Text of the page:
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Turris, 29, just returned to play in Nashville’s past two games, against Vancouver and New Jersey. He recorded an assist and played 17:07 in the overtime win over the Canucks. In 25 games, Turris has 17 points.

“It takes a bit of time to get the rust off and get back into the rhythm,” Turris said, while standing in his bare feet for a hallway scrum with familiar Ottawa media. “You have to get your timing back, I’m just trying to do that. Tonight I will have lots of energy, be excited.”

Few teams have been hit as hard with injuries as Nashville, still missing star forwards Filip Forsberg, Viktor Arvidson and defenceman P.K. Subban. There is no timetable on their returns. The Predators’ depth has managed to weather the storm, as they remain second in the Western Conference with 45 points off a 22-10-1 record.

“It’s great to have (Turris) back in the lineup,” said Predators head coach Peter Laviolette. “He provides some balance on our lines.

“When you remove pieces throughout your lineup and are looking to replace those pieces, and are looking in different directions, having him back in there really just stabilizes all the lines.”

When healthy, the Predators are a Stanley Cup contender and Turris provides important centre depth behind Ryan Johansen.



Duchene must feel a bit like his former Colorado teammate Ryan O’Reilly, who left the struggling Buffalo Sabres in a trade with St. Louis only to see the Sabres reborn with Jeff Skinner and added depth in their lineup. A similar thing happened with Duchene, the Avs and the Senators. At the time of the trade, Colorado was a rebuilding club while the Senators were coming off a trip to the Eastern Conference final. Now, Colorado has a powerhouse top line of Mikko Rantanen, Nathan MacKinnon and Gabriel Landeskog and sit third in the Central Division with 42 points. And it’s Ottawa that is in future mode.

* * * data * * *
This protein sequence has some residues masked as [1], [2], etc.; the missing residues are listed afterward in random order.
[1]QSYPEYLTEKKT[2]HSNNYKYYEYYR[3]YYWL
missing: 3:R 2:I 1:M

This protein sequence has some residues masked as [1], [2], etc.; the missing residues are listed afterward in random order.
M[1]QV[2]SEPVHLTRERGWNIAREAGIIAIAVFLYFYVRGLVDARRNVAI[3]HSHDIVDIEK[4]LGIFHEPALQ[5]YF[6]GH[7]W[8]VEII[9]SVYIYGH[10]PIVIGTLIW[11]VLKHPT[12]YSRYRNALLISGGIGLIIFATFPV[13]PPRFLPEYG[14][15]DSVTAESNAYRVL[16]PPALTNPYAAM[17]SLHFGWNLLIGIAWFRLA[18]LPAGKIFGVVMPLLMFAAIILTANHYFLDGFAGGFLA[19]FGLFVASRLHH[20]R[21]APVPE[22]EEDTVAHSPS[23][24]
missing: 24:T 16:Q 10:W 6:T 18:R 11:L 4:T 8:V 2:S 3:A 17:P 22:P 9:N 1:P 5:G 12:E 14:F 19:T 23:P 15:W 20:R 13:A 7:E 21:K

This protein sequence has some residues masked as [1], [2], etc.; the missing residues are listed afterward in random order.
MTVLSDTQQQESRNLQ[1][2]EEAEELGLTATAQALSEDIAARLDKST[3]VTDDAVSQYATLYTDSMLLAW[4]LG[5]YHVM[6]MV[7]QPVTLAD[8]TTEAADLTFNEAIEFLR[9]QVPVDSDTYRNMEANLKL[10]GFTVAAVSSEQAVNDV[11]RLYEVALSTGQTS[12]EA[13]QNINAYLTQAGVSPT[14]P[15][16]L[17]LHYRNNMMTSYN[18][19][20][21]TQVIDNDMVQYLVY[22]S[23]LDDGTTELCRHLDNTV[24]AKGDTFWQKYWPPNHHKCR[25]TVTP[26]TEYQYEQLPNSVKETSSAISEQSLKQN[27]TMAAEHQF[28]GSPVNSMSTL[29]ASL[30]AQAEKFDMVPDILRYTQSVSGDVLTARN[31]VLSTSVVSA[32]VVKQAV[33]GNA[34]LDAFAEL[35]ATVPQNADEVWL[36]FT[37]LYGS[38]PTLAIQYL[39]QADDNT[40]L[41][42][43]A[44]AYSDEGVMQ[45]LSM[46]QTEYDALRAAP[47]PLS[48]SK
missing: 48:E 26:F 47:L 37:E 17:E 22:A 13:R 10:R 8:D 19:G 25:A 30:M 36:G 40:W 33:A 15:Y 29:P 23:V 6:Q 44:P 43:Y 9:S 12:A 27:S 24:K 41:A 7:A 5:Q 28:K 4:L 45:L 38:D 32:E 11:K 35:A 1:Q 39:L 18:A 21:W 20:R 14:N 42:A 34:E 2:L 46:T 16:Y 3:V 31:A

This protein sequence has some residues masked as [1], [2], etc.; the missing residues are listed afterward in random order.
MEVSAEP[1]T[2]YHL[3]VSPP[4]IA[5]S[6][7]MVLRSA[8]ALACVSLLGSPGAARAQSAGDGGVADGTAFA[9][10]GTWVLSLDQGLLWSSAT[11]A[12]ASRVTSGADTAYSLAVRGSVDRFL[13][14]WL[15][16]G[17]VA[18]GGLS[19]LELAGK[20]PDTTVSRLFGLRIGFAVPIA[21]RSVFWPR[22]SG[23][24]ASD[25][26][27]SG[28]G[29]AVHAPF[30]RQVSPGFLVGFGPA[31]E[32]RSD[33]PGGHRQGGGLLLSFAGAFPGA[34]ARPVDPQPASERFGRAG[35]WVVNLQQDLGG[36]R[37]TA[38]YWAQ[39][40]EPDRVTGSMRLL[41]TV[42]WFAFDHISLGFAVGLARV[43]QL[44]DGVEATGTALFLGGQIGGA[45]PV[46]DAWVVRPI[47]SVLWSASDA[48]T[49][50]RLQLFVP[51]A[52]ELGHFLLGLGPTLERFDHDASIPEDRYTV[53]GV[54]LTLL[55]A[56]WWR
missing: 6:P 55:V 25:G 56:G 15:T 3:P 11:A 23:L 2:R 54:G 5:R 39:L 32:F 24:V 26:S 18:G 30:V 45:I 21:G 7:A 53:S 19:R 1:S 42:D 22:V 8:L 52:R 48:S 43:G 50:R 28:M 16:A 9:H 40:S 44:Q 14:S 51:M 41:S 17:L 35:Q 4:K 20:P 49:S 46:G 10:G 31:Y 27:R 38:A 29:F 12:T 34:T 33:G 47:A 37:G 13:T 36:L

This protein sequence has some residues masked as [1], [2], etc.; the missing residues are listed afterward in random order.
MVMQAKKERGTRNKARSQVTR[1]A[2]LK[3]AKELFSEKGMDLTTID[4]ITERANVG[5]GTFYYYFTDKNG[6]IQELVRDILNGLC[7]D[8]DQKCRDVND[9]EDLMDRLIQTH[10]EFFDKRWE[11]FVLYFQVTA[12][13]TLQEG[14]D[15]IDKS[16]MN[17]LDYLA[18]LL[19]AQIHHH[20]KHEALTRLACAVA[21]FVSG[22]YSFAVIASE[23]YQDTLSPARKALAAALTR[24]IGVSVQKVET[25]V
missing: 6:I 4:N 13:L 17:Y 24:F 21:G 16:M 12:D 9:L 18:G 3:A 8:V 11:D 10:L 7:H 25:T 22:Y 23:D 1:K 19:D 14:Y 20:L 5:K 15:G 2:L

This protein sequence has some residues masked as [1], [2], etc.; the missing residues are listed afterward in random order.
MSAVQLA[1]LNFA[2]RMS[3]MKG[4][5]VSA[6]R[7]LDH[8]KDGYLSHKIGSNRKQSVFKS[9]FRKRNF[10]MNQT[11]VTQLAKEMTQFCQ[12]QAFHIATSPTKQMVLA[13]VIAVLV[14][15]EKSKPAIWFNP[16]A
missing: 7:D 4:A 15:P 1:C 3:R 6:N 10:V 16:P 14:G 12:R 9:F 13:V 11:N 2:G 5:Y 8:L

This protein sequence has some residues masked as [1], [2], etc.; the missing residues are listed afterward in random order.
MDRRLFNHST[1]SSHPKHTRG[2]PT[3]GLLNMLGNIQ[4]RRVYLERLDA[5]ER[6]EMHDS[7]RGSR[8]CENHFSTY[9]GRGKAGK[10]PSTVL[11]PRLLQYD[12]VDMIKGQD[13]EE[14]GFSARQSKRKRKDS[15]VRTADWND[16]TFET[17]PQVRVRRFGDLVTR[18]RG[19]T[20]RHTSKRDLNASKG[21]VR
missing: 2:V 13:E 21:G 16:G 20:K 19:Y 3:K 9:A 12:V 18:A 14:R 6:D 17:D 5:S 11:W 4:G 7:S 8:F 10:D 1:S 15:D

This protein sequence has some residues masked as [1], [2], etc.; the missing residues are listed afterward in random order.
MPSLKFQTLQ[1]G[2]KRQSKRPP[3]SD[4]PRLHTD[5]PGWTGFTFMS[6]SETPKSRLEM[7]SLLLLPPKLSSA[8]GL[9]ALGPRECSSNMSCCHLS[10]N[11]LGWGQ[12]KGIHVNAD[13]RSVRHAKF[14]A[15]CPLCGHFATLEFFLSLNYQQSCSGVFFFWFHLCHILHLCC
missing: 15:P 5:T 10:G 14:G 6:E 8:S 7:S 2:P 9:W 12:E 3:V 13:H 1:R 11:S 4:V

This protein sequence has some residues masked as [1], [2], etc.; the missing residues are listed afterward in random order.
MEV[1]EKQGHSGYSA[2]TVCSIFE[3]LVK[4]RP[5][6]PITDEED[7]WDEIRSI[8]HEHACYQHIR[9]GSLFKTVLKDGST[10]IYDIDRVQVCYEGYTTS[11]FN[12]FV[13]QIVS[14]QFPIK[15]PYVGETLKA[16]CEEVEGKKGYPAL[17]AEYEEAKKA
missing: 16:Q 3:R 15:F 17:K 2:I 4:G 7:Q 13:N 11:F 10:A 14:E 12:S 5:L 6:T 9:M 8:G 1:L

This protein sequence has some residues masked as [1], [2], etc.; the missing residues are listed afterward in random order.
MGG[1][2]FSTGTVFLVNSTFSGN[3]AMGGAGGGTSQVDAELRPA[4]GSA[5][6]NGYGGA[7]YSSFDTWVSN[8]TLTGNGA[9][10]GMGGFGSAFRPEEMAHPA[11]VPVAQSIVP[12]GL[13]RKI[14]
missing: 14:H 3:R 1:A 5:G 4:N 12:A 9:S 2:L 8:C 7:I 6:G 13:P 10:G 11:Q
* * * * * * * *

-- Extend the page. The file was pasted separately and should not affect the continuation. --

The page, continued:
Girard, acquired from Nashville, has been a steadying influence on the Avs blue line, playing 20-plus minutes per game on the top pair alongside Erik Johnson. Rookie Kamenev shows potential. That second-round pick from Nashville was later flipped to Pittsburgh for a third- and a fifth-round selection, used to draft Finnish goaltender Justus Annunen and Russian defenceman Danila Zhuravlyov.

Centre Shane Bowers, acquired by Colorado from Ottawa in the deal, will represent Canada in the upcoming World Junior Championship. The 19-year-old from Halifax has five goals and eight points in 15 games for Boston University this fall. Bowers was drafted 28th overall by the Senators in 2017.

Goaltender Hammond, the erstwhile Hamburglar, signed a one-year contract with the Minnesota Wild and has been steady with the AHL Iowa Wild.

The old saying in hockey is that the team that got the best player won the trade. But while Ottawa and Nashville received the big name players in the Turris/Duchene trade, Colorado quietly made significant additions to its roster in moves that should continue to pay dividends down the road.

Nashville will have more to say if the Preds can win a Cup.

Ottawa’s Dorion hopes his next big announcement has something to do with a Duchene extension.